A Boatload of Kids

IMG_2212Working at Adventure Canada certainly has its highlights. Every voyage brings new peak experiences—that’s part of what keeps staff, as well as passengers coming back time and time again.

The best part is, you never know what’s in store in a given season, on a given trip, even on given day.

This spring, on my seventh trip with Adventure Canada, I finally had the opportunity to bring my wife and two kids aboard as we travelled the Mighty St. Lawrence from Quebec City to St. John’s. Better yet, it turned out we were not the only family with children on the trip.

In all there were eleven kids, every one of them a pint-sized explorer brimming with enthusiasm for what each new day brought.

The highlight of the trip for me was driving the Zodiac with all eleven of those kids on a morning cruise around Percé Rock and Bonaventure Island. The feeling of excitement and freedom was as fresh and stimulating as the morning breeze. To see kids embrace the fullness of nature’s bounty and the glory of a day at sea made an impression that will last a lifetime for me—and perhaps for them too.

Here’s the best shot we could get, with waves and wind (I got big props for taking a selfie stick along!). Clockwise from left, here are kids Olivia, Julianna, James, Leah, Ethan, Dylan, Jasper, Alexander, Islay, Brian, and Sage, plus parents Tammy, Steve, Cedar, Alana, my wife Meghan, and me—the luckiest Zodiac driver in the world!

It just doesn’t get better than this.

Labrador’s Torngats: did you know?

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Torngat Mountains National Park in Labrador is a favourite destination for our staff. But to the world at large, the park is still a bit of a mystery. Small wonder: the Torngats are pretty far from the hustle and bustle of most people’s ordinary lives.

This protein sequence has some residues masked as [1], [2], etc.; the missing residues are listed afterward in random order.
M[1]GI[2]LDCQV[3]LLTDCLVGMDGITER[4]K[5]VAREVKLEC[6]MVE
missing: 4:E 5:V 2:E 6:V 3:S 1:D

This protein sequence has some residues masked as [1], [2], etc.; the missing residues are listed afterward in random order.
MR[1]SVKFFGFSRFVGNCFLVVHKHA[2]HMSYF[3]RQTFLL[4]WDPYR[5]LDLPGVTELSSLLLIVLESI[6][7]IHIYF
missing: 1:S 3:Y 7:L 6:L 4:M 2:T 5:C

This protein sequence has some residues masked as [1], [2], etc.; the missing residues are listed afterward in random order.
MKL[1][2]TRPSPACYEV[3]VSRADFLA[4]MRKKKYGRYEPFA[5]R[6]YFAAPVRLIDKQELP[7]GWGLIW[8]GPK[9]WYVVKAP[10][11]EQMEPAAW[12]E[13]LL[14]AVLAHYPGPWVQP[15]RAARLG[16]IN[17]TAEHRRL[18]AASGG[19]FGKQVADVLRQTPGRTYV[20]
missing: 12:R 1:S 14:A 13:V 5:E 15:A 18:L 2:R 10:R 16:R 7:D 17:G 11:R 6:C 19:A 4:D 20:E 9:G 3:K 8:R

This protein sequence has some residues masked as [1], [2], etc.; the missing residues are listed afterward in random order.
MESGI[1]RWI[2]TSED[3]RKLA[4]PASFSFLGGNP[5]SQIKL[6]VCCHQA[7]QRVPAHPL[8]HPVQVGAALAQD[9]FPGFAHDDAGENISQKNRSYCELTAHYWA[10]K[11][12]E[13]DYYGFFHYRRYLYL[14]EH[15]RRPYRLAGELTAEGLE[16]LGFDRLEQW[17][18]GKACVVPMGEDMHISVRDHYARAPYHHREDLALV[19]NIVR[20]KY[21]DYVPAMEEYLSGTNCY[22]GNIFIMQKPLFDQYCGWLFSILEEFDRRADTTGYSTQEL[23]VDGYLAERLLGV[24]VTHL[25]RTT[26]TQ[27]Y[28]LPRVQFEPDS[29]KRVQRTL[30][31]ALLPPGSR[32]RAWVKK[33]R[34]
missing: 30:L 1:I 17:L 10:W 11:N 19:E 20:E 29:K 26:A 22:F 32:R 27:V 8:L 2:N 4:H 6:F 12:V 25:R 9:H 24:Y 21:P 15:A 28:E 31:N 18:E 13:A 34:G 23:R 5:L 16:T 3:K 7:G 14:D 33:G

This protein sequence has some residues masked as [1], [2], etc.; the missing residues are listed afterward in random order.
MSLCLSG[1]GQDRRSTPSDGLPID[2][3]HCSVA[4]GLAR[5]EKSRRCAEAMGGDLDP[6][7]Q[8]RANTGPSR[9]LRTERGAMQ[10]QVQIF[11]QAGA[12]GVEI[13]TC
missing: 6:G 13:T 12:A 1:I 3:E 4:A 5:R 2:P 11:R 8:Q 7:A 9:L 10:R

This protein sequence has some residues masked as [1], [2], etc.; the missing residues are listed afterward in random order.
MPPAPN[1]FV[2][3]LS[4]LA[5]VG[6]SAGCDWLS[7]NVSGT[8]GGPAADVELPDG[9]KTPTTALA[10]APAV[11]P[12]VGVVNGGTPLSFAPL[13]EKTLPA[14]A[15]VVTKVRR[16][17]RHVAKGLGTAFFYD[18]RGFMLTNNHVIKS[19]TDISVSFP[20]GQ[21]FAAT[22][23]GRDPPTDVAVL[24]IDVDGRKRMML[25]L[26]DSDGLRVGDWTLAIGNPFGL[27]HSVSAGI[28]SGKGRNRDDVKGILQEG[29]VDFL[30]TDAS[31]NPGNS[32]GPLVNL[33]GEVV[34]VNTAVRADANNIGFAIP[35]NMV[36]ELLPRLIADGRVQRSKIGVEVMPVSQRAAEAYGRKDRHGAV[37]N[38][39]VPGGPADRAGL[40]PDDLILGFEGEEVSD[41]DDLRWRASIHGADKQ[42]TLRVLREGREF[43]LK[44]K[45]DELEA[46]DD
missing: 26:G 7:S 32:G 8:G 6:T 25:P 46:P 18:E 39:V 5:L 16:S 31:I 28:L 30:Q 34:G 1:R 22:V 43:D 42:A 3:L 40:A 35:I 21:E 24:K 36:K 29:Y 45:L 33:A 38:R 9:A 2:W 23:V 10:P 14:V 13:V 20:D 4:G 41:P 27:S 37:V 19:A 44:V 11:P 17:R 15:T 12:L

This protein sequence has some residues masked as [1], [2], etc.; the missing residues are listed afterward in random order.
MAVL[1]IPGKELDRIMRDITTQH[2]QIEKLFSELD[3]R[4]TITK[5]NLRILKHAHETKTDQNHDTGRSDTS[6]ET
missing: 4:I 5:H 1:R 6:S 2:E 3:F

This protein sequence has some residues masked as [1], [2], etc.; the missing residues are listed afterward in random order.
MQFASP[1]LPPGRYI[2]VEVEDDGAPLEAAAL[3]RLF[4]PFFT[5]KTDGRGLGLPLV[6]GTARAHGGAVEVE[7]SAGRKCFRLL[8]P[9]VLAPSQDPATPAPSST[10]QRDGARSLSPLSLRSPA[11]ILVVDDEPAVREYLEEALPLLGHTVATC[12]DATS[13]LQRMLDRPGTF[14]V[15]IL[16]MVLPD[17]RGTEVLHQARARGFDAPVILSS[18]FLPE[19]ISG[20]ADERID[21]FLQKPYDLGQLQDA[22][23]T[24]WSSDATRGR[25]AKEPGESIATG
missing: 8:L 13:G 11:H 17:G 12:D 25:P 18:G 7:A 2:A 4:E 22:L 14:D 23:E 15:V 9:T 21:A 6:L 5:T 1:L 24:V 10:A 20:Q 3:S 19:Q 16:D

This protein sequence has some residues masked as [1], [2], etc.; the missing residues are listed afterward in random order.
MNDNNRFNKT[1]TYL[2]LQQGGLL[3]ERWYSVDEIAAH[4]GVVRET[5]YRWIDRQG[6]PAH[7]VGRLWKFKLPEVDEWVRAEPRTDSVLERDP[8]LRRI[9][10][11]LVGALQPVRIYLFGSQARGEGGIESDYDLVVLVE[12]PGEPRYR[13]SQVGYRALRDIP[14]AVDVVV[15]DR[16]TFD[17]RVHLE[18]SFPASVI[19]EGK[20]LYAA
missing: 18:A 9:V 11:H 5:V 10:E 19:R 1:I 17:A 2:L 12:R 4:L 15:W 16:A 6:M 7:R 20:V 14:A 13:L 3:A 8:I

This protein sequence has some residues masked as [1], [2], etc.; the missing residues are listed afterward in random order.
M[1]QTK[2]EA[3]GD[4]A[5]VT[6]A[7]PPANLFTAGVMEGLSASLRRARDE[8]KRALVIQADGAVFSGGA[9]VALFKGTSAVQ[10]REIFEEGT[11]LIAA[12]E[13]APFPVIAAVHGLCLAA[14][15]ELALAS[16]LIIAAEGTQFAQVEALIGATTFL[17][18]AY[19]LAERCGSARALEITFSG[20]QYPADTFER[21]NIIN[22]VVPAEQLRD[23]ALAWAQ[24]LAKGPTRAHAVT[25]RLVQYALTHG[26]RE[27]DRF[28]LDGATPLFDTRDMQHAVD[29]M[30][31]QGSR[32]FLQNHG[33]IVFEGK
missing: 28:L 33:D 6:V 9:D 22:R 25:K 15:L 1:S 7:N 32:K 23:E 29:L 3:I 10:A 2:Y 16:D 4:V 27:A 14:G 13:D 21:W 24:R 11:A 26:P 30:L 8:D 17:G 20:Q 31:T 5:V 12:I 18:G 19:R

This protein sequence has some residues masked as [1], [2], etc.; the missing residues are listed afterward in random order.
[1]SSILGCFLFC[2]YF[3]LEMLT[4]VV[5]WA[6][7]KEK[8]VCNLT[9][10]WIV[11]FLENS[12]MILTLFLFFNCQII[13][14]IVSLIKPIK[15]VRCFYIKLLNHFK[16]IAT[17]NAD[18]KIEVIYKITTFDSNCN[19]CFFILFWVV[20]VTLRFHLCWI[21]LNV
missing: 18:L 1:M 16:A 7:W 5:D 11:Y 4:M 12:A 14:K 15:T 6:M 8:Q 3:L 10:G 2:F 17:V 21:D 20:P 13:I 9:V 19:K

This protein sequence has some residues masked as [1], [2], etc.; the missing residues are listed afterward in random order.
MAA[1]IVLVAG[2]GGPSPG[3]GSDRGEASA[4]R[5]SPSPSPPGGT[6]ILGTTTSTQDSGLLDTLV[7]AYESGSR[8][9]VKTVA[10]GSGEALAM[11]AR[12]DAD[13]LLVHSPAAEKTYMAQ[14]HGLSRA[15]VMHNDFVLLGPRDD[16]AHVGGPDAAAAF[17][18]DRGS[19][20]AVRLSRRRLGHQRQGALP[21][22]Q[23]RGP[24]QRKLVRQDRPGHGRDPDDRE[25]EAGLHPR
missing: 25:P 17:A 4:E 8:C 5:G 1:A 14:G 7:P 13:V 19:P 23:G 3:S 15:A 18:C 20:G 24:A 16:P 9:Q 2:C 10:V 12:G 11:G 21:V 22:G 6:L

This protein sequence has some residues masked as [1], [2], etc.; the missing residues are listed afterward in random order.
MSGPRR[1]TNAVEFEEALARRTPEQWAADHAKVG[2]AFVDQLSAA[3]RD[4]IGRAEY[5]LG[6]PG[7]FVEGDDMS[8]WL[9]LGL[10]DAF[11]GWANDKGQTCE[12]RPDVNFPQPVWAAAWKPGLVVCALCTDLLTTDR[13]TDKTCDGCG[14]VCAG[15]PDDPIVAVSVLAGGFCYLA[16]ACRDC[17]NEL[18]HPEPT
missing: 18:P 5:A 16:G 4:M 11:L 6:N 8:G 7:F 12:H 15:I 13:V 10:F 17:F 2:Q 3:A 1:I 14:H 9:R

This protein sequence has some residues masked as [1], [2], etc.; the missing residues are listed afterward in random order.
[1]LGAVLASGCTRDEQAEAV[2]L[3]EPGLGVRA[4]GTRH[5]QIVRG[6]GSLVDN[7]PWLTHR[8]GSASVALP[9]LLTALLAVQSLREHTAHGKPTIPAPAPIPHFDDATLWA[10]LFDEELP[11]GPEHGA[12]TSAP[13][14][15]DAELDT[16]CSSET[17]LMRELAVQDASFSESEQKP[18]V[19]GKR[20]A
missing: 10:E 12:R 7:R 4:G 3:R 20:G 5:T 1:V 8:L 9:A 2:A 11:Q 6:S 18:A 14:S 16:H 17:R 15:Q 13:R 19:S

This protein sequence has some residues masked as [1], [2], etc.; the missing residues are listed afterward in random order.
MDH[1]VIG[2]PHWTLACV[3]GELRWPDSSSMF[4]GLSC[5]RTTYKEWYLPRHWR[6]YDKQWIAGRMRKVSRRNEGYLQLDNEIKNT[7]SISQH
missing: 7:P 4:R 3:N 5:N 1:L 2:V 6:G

But for those who have visited, the Torngats rank among the world’s great places to visit. Why? Well, here’s a quick primer on this incredible Canadian wilderness destination:

1. It’s BIG. Torngat Mountains National Park comprises 9,600 km2 of area, basically forming the whole northern tip of Labarador.

2. A natural high: The Torngat range includes the tallest peaks in eastern Canada. Mount Caubvick (also known as Mont D’Iberville) tops out at 1,652 metres.

3. No car camping. This is not a weekend getaway, but a true wilderness. There are no roads to the park, and no roads or campsites in the park, either. You camp the way people have done for thousands of years: by choosing a likely-looking spot and pitching a tent.

4. You can see for miles. The park lies above the treeline, so the terrain you’ll see among the spectacular mountains is tundra. Which means the views are always spectacular!

5. You stay high and dry. Although the North Atlantic Ocean forms the eastern perimeter of the park, there is very little precipitation in the Torngats; desert-like conditions prevail.

6. It’s old! The precambrian rock that forms the Torngat mountains is part of the Canadian Shield, and is thought to have been formed several billion years ago.

7. Glaciers abound. There are more than forty active glaciers in the Torngats. Snowy peaks, crystal-clear streams and waterfalls are the inevitable, gorgeous result.

8. Grin and bear it: coastal Labrador is polar bear country. Fans of the mighty mammal stand a good chance of seeing them here along the coast. Not to mention caribou, peregrine falcons, whales, seals, and more Arctic char than you could ever eat, protected within park boundaries.

9. Aurora Borealis. The splendour of the northern lights, dancing across a crystal-clear northern night sky, is one of the Torngats’ many heavenly attractions.

10. It’s an ancient homeland. Torngat means ‘place of spirits’ and the land has been home to the Inuit and their ancestors for thousands of years. The Inuit of Nunavik and Nunatsiavut play a key role as partners in the management of Torngat Mountains National Park.

Visit Torngat Mountains National Park on these amazing trips:

Torngat Mountains Heli-Hiking, July 26, 2013 – Aug. 3, 2013
Torngat Safari Base Camp, Aug. 2, 2013 – Aug. 10, 2013
Greenland and Wild Labrador, Sept. 5, 2013 – Sept. 18, 2013
Newfoundland and Wild Labrador, June 19, 2014 – July 2, 2014